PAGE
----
Digital killed the physical star
Authors and publishing experts discuss the digitisation of the publishing industry and the exciting crossroad that we’re at.
For the first time since the invention of the printing press, America recorded higher digital sales than physical copies in February 2011. With the Amazon Kindle and Apple iPad doubling up as ebook-readers, its not rare for a UK child to not have a book.
‘Digital is the most exciting thing to have happened in many many generations for publishing,’ says John Mitchinson, a former publisher with over two decades of experience in the trade. His views are echoed by Dr James Pope, a media lecturer at Bournemouth University, who firmly believes that, in the years to come, books will come alive with interactivity.
The problem of piracy
But author Andy McDermott, who has just sold his millionth physical copy, believes that because things have mushroomed so fast, publishers face the challenge of systemising the process, so that things don’t get out of hand, like it did with the music industry:
Decreasing attention spans
But why are we becoming an increasingly digitised population?
‘Our attention spans are shifting. We want more immediacy and a bigger impact more quickly. That affects how we interpret things as well. It’s just human life evolving,’ says Tricia Walker whose book Benedict’s Brother is being converted into a movie.
But Dr Pope believes that we don’t have shorter attention spans, it’s just a matter of what keeps us interested: ‘If people did have shorter attention spans, then no one would go and watch a film because they last for about 2-3 hours. It’s just that the media and our behaviour have changed alongside each other.’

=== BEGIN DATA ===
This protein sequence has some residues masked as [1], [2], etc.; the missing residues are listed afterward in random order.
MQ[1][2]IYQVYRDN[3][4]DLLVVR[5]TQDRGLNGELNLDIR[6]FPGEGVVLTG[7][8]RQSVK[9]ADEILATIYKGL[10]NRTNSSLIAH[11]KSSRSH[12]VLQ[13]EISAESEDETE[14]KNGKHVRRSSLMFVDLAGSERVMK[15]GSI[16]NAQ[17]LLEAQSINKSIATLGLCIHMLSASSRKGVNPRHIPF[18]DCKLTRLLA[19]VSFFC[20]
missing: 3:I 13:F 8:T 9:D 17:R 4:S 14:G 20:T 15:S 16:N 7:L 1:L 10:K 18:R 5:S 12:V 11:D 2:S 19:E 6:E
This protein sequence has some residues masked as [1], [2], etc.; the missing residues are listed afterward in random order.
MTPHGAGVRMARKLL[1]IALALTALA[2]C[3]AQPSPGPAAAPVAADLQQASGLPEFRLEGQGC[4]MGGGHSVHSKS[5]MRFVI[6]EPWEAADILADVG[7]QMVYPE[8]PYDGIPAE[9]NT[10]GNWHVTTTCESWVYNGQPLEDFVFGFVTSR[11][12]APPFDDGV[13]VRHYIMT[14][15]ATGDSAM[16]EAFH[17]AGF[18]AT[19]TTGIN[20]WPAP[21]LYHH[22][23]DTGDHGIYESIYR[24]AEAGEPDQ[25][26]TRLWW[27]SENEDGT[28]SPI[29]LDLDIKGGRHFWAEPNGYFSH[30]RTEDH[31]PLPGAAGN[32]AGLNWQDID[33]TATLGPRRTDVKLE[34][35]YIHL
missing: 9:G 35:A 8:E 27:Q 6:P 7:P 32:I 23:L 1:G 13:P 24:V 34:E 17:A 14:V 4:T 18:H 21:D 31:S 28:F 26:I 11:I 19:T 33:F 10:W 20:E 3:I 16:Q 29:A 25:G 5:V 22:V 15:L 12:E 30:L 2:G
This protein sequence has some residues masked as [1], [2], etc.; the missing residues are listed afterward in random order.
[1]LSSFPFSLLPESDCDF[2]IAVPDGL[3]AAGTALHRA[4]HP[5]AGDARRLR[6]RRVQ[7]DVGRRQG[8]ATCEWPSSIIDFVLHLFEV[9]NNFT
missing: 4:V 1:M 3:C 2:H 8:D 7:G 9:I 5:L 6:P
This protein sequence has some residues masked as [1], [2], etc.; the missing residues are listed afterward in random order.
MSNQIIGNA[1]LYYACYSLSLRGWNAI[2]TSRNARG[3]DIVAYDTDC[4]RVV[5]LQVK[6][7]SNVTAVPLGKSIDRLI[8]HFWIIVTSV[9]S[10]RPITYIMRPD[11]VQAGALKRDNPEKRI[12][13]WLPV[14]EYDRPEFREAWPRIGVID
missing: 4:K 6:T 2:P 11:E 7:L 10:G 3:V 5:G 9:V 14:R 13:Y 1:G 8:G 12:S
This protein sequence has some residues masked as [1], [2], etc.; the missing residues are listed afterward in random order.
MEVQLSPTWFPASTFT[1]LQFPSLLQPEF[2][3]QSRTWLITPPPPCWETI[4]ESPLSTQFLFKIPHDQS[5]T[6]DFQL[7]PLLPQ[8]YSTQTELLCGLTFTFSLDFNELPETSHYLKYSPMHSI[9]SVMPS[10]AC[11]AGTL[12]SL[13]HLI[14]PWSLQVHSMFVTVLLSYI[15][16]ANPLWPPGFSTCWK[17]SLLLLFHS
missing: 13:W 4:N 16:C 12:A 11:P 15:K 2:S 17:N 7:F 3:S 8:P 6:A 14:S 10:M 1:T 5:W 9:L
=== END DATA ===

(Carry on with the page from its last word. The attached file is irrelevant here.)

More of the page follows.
Mitchinson believes this will not affect the power of a good narrative: ‘Short attention span is part of the human condition. The modern age may have accentuated it because there are a lot more things to do but I don’t think it spells the end of the narrative. Things are adapting and changing and this is a good thing.’
Does this mean books are dead?
Mitchinson, one of the brains behind Unbound, says that digital books are not killing the physical copies. ‘What will happen is that physical copies will make great gifts, especially if they are beautifully bound and typeset, or else, they will have to be signed as collectible first editions.’
The rest of the authors on the panel, too, agree that digitized books and interactive websites are the way forward and that physical copies of books may just become collectable items.
McDermott, however, says that there will always be the rare exceptions: ‘One in 10 films actually makes a profit by Hollywood standards. But the profits they make are enough to make up for the nine that don’t. It looks like the book industry is headed that way.’
He adds, ‘There are obvious superstars like (J.K.) Rowling and (Dan) Brown who are guaranteed mega-sellers. The amount they make gives their publishers the confidence to put out things and take a risk with it.’ But, he, too, agrees that we are on the cusp of a digital revolution.
Mitchinson sums it up best saying, ‘Apps are redefining books and how one would read and interact with the text. It’s like Cortez looking out over the Pacific. We are right at the beginning of a huge adventure. It’s much bigger than even the invention of a paperback. This digital revolution really is like Gutenberg all over again.’
Posted on June 22, 2011, in Books and tagged amanda hocking, andy mcdermott, books, digital, digitization, j k rowling, john mitchinson, michelle dry, physical, piracy, shelf-life, sherwin coelho, sue luminati, tricia walker. Bookmark the permalink. 9 Comments.